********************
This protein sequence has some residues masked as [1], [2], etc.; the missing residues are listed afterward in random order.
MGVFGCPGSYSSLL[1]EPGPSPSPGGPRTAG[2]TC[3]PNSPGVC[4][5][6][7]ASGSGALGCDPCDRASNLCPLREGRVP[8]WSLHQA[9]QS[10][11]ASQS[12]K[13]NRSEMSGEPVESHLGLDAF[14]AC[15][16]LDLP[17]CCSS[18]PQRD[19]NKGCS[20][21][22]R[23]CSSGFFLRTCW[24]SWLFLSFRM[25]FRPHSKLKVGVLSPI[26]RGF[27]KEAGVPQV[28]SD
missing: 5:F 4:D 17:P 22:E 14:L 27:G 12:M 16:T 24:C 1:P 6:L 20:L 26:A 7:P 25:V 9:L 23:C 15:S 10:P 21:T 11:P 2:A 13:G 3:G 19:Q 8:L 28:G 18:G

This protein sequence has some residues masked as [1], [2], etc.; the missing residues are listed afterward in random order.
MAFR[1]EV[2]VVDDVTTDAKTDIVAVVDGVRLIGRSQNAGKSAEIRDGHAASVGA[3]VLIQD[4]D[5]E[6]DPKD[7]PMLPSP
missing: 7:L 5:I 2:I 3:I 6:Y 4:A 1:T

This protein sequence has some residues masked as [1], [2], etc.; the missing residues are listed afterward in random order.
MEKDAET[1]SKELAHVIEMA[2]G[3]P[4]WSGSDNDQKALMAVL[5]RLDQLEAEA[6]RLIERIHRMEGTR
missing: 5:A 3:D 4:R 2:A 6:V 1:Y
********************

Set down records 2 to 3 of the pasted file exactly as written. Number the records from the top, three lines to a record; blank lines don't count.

This protein sequence has some residues masked as [1], [2], etc.; the missing residues are listed afterward in random order.
MAFR[1]EV[2]VVDDVTTDAKTDIVAVVDGVRLIGRSQNAGKSAEIRDGHAASVGA[3]VLIQD[4]D[5]E[6]DPKD[7]PMLPSP
missing: 7:L 5:I 2:I 3:I 6:Y 4:A 1:T

This protein sequence has some residues masked as [1], [2], etc.; the missing residues are listed afterward in random order.
MEKDAET[1]SKELAHVIEMA[2]G[3]P[4]WSGSDNDQKALMAVL[5]RLDQLEAEA[6]RLIERIHRMEGTR
missing: 5:A 3:D 4:R 2:A 6:V 1:Y